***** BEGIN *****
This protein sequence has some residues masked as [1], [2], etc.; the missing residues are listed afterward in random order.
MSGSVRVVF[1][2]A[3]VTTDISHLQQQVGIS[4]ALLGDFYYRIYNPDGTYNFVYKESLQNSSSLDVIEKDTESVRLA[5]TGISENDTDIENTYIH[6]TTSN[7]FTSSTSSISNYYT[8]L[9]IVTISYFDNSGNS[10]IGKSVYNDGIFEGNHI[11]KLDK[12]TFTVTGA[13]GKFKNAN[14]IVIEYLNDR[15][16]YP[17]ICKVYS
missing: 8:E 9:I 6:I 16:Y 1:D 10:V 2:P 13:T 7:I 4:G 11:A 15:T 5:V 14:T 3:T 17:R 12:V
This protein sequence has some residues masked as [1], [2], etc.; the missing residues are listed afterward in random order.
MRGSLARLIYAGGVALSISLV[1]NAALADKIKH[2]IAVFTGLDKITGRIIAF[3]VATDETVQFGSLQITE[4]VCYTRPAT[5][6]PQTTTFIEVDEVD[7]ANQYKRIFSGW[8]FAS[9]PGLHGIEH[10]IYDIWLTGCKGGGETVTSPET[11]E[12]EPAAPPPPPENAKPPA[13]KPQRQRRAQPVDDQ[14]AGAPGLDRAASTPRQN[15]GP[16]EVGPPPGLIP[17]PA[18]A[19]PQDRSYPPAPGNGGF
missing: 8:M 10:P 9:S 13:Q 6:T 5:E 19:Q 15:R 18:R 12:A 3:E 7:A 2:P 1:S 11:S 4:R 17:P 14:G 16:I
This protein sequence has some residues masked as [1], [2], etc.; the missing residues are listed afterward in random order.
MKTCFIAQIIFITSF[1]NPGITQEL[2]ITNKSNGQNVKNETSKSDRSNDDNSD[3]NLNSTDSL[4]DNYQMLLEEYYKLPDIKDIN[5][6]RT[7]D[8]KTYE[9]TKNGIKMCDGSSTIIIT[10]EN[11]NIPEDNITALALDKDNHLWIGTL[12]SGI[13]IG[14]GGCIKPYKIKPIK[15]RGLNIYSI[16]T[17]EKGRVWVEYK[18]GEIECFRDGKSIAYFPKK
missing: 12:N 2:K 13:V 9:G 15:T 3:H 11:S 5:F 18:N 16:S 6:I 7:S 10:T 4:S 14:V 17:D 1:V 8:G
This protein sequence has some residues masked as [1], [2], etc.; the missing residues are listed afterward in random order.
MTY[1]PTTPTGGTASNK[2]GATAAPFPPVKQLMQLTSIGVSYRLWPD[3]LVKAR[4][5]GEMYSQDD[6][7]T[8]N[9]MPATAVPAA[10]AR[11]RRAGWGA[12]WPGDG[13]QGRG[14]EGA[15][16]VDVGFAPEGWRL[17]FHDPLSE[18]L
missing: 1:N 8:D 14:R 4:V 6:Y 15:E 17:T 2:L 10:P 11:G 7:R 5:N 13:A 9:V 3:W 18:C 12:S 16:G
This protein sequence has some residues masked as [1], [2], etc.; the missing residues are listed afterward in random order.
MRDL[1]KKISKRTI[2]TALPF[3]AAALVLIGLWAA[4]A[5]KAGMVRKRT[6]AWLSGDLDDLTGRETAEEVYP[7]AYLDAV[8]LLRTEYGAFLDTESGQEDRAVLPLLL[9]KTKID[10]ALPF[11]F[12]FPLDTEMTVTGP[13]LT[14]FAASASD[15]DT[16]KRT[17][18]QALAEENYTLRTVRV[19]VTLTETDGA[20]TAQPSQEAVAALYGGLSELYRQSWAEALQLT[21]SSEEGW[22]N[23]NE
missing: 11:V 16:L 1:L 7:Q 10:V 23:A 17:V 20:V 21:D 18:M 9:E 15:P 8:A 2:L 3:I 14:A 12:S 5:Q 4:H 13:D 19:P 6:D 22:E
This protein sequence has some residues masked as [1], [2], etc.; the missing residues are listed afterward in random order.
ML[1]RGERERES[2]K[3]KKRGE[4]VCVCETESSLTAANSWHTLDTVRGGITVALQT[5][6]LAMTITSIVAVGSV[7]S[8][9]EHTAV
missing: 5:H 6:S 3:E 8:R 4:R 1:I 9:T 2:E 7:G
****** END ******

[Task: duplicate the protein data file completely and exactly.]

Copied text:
This protein sequence has some residues masked as [1], [2], etc.; the missing residues are listed afterward in random order.
MSGSVRVVF[1][2]A[3]VTTDISHLQQQVGIS[4]ALLGDFYYRIYNPDGTYNFVYKESLQNSSSLDVIEKDTESVRLA[5]TGISENDTDIENTYIH[6]TTSN[7]FTSSTSSISNYYT[8]L[9]IVTISYFDNSGNS[10]IGKSVYNDGIFEGNHI[11]KLDK[12]TFTVTGA[13]GKFKNAN[14]IVIEYLNDR[15][16]YP[17]ICKVYS
missing: 8:E 9:I 6:I 16:Y 1:D 10:V 2:P 13:T 7:I 4:G 11:A 15:T 5:V 14:T 3:T 17:R 12:V
This protein sequence has some residues masked as [1], [2], etc.; the missing residues are listed afterward in random order.
MRGSLARLIYAGGVALSISLV[1]NAALADKIKH[2]IAVFTGLDKITGRIIAF[3]VATDETVQFGSLQITE[4]VCYTRPAT[5][6]PQTTTFIEVDEVD[7]ANQYKRIFSGW[8]FAS[9]PGLHGIEH[10]IYDIWLTGCKGGGETVTSPET[11]E[12]EPAAPPPPPENAKPPA[13]KPQRQRRAQPVDDQ[14]AGAPGLDRAASTPRQN[15]GP[16]EVGPPPGLIP[17]PA[18]A[19]PQDRSYPPAPGNGGF
missing: 8:M 10:P 9:S 13:Q 6:T 5:E 19:Q 15:R 18:R 12:A 3:E 7:A 2:P 1:S 11:S 4:R 17:P 14:G 16:I
This protein sequence has some residues masked as [1], [2], etc.; the missing residues are listed afterward in random order.
MKTCFIAQIIFITSF[1]NPGITQEL[2]ITNKSNGQNVKNETSKSDRSNDDNSD[3]NLNSTDSL[4]DNYQMLLEEYYKLPDIKDIN[5][6]RT[7]D[8]KTYE[9]TKNGIKMCDGSSTIIIT[10]EN[11]NIPEDNITALALDKDNHLWIGTL[12]SGI[13]IG[14]GGCIKPYKIKPIK[15]RGLNIYSI[16]T[17]EKGRVWVEYK[18]GEIECFRDGKSIAYFPKK
missing: 12:N 2:K 13:V 9:G 15:T 3:H 11:S 5:F 18:N 16:S 6:I 7:S 10:T 4:S 14:V 17:D 1:V 8:G
This protein sequence has some residues masked as [1], [2], etc.; the missing residues are listed afterward in random order.
MTY[1]PTTPTGGTASNK[2]GATAAPFPPVKQLMQLTSIGVSYRLWPD[3]LVKAR[4][5]GEMYSQDD[6][7]T[8]N[9]MPATAVPAA[10]AR[11]RRAGWGA[12]WPGDG[13]QGRG[14]EGA[15][16]VDVGFAPEGWRL[17]FHDPLSE[18]L
missing: 1:N 8:D 14:R 4:V 6:Y 15:E 17:T 2:L 10:P 11:G 7:R 5:N 13:A 9:V 3:W 18:C 12:S 16:G
This protein sequence has some residues masked as [1], [2], etc.; the missing residues are listed afterward in random order.
MRDL[1]KKISKRTI[2]TALPF[3]AAALVLIGLWAA[4]A[5]KAGMVRKRT[6]AWLSGDLDDLTGRETAEEVYP[7]AYLDAV[8]LLRTEYGAFLDTESGQEDRAVLPLLL[9]KTKID[10]ALPF[11]F[12]FPLDTEMTVTGP[13]LT[14]FAASASD[15]DT[16]KRT[17][18]QALAEENYTLRTVRV[19]VTLTETDGA[20]TAQPSQEAVAALYGGLSELYRQSWAEALQLT[21]SSEEGW[22]N[23]NE
missing: 11:V 16:L 1:L 7:Q 10:V 23:A 17:V 20:V 21:D 18:M 9:E 15:P 8:A 2:L 3:I 14:A 12:S 5:Q 4:H 13:D 19:P 6:D 22:E
This protein sequence has some residues masked as [1], [2], etc.; the missing residues are listed afterward in random order.
ML[1]RGERERES[2]K[3]KKRGE[4]VCVCETESSLTAANSWHTLDTVRGGITVALQT[5][6]LAMTITSIVAVGSV[7]S[8][9]EHTAV
missing: 5:H 6:S 3:E 8:R 4:R 1:I 9:T 2:E 7:G